Tuesday, August 29, 2006

More Than You Expect

So I moved a rug into my office today. It's the rug that has been in my living room for about 10 years. It is a nice machine made oriental rug (as the guy from Miers who sold it to me insisted on emphasizing "Machine made", even in his Christmas card). I want to repaint the living room and have the floors sanded and refinished. So I wanted to move the rug to my office to give the office a better feel (instead of UDM institutional).

Trying to get that sucker in was a big ordeal. I was hoping to deftly lift one side of furniture, then other. No such luck. Everything had to come out and everything back in. Sweat pours off my as I do this, crawling around the floor trying to take care of all the damned cables and wiores we have to deal with in modernity. Well, at least the mission was accomplished. I figure the living room will be a long term project, doing it bits and pieces at a time. I'll pay people to do the floors, but I figure to do the painting.

Wednesday, August 23, 2006

Not the Nine O'Clock News - General Synod's Life of Christ

Res Ipsa Loquitor

Saturday, August 19, 2006

Small Town America

The Ypsilanti Heritage Festival is in full swing today. All across america are similar festivals and fairs around this time of the year. The weather is overcast, and it rained earlier. That has probably put a damper on attendance. I had my haircut this morning, and I asked my stylist, Tanya, if she and her family were going. She said probably not because of the rain. I said that when her daughter Cassandra (a few months old) grow up, she's going to ask why didn't she get to go to the Ypsilanti heritage Festival. Tanya said she'd lie and tell her she went. But, of course.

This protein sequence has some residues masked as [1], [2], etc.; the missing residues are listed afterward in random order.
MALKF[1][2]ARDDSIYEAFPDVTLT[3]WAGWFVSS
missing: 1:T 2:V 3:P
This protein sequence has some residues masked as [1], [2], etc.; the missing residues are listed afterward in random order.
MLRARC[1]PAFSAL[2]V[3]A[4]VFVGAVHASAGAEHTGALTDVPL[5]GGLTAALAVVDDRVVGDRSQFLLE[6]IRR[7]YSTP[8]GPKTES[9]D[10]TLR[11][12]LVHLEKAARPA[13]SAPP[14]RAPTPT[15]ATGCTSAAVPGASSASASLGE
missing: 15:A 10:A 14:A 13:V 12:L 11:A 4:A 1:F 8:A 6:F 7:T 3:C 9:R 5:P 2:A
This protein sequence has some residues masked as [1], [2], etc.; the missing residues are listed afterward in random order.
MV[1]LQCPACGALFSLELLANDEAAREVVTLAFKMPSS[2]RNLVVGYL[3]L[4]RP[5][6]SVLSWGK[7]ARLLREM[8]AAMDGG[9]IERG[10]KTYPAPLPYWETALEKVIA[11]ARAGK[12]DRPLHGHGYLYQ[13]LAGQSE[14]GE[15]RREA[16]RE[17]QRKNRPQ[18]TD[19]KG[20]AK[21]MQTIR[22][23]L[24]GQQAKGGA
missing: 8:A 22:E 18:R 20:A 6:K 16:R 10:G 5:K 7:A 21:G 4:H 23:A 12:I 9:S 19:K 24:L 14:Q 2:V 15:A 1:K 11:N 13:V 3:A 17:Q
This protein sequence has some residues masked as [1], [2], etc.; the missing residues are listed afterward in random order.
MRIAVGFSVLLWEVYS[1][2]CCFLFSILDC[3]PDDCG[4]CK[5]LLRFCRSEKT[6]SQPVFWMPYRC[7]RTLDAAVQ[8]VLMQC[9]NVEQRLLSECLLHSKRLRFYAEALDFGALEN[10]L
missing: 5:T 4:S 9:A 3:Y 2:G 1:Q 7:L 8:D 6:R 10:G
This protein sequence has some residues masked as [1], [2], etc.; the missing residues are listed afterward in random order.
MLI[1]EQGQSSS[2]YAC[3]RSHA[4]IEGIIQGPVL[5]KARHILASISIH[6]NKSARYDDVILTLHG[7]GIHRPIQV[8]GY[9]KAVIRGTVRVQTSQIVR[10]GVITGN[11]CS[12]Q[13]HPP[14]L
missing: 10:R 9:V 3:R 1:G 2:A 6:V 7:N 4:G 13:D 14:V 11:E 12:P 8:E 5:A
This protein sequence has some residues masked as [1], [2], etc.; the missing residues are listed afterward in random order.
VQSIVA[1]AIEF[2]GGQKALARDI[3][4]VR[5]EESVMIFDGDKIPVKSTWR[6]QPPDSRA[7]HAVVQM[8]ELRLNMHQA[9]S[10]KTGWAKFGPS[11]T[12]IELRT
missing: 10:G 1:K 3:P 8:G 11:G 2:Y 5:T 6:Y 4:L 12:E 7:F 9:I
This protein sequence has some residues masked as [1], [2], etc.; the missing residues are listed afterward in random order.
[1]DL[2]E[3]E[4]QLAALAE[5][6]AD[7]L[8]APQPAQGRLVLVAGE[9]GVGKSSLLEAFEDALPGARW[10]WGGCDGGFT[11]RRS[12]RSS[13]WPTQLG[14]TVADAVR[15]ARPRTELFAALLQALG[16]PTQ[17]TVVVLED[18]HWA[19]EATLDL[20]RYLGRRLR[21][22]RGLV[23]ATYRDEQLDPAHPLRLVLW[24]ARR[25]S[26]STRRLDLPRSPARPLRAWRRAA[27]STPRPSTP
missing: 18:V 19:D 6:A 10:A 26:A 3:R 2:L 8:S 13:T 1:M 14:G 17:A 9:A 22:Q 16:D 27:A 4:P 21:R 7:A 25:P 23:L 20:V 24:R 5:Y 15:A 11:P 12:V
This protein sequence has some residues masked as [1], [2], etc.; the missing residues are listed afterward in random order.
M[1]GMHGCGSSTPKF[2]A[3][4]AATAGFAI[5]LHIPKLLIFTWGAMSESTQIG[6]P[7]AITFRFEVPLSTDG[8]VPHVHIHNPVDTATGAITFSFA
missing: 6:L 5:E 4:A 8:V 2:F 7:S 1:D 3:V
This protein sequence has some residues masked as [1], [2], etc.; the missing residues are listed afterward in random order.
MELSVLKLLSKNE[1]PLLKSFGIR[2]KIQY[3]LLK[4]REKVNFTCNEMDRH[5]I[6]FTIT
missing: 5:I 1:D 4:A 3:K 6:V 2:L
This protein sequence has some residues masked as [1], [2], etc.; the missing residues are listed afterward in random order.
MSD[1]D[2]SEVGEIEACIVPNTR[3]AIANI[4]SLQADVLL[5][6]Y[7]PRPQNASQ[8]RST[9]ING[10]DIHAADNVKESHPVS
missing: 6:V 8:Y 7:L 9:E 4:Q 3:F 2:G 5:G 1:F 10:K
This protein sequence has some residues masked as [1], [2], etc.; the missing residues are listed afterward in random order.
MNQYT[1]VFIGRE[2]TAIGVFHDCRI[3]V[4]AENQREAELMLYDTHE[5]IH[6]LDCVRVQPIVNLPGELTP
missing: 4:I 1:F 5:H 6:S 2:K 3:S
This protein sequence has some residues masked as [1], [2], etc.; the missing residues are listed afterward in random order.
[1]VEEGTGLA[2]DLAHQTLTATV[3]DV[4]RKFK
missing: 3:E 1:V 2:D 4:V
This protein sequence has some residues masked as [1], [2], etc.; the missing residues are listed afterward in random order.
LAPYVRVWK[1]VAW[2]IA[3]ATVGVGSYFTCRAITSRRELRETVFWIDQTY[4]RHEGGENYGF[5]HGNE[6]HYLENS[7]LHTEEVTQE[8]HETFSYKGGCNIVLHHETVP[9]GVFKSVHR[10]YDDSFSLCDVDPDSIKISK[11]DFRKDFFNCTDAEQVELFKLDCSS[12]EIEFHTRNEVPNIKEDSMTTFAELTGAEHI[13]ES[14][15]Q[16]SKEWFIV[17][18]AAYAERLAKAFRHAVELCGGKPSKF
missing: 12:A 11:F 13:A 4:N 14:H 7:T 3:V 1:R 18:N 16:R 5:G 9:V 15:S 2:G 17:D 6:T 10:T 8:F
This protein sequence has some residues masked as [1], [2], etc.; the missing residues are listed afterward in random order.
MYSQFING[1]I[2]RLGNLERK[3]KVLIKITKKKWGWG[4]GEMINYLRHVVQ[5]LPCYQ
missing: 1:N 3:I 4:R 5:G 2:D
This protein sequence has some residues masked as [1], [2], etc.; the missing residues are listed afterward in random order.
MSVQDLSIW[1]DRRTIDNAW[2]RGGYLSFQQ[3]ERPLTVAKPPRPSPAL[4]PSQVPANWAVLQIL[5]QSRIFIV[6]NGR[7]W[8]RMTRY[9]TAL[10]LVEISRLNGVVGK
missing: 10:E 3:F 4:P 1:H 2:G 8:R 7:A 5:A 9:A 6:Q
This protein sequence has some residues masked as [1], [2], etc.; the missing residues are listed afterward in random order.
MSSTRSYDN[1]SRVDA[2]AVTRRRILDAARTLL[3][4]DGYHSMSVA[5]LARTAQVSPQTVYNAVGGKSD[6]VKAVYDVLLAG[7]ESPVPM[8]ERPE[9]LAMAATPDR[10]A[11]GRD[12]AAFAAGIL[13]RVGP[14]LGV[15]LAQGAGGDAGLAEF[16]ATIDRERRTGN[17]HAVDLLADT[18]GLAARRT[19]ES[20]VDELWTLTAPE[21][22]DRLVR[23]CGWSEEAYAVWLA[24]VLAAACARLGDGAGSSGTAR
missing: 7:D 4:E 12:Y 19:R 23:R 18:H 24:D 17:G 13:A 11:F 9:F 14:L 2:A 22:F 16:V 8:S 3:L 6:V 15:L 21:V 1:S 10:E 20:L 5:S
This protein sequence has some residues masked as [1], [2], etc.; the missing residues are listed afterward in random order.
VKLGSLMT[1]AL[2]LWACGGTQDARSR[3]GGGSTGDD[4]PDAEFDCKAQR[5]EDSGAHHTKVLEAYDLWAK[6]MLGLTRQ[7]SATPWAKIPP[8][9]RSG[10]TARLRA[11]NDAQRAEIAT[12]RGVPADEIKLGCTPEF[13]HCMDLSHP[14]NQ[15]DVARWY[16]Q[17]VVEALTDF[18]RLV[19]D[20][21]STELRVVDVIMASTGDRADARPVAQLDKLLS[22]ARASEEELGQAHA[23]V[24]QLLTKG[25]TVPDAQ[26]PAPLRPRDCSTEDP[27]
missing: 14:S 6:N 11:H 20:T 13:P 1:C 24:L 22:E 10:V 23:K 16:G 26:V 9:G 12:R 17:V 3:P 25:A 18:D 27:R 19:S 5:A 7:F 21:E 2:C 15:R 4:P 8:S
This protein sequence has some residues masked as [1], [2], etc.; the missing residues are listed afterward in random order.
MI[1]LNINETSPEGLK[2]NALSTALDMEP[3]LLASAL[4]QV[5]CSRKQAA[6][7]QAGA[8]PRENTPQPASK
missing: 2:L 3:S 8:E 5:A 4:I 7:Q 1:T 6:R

There is a lot of stuff to be had at these fairs, most of it is junk to me, but a treasure or interesting to someone else. It is enjoyable to see folks out. I stopped by the Ypsi Freighthouse and ran into the Leslie, wife of Bombadill's proprietor Peter Reinhart. She talked me into buying raffle tickets (it wasn't a hard sell). There I learned that Ypsilanti used to have a spring water company named Atlantis. How fitting as tha ties into my book.

Friday, August 18, 2006

As summer ends, a new school year begins...

Today was Convocation day at UDM. The plan for the university was laid out in Power Point by President Stackhausen. Trends look good, and for the first time I had the sense that some of these capital projects will actually begin. Nothing specific on Reno Hall (where the psychology department is). But, hey, I finally got an air conditioner now that it is cooling off! Overall many things with the university look promising, but there's always a wait-and-see needed here. Today was a leisurely beginning. There was no academic regalia. Instead it was casual picnic wear. Here are some pics from around the campus. You can even see the A/C in my office.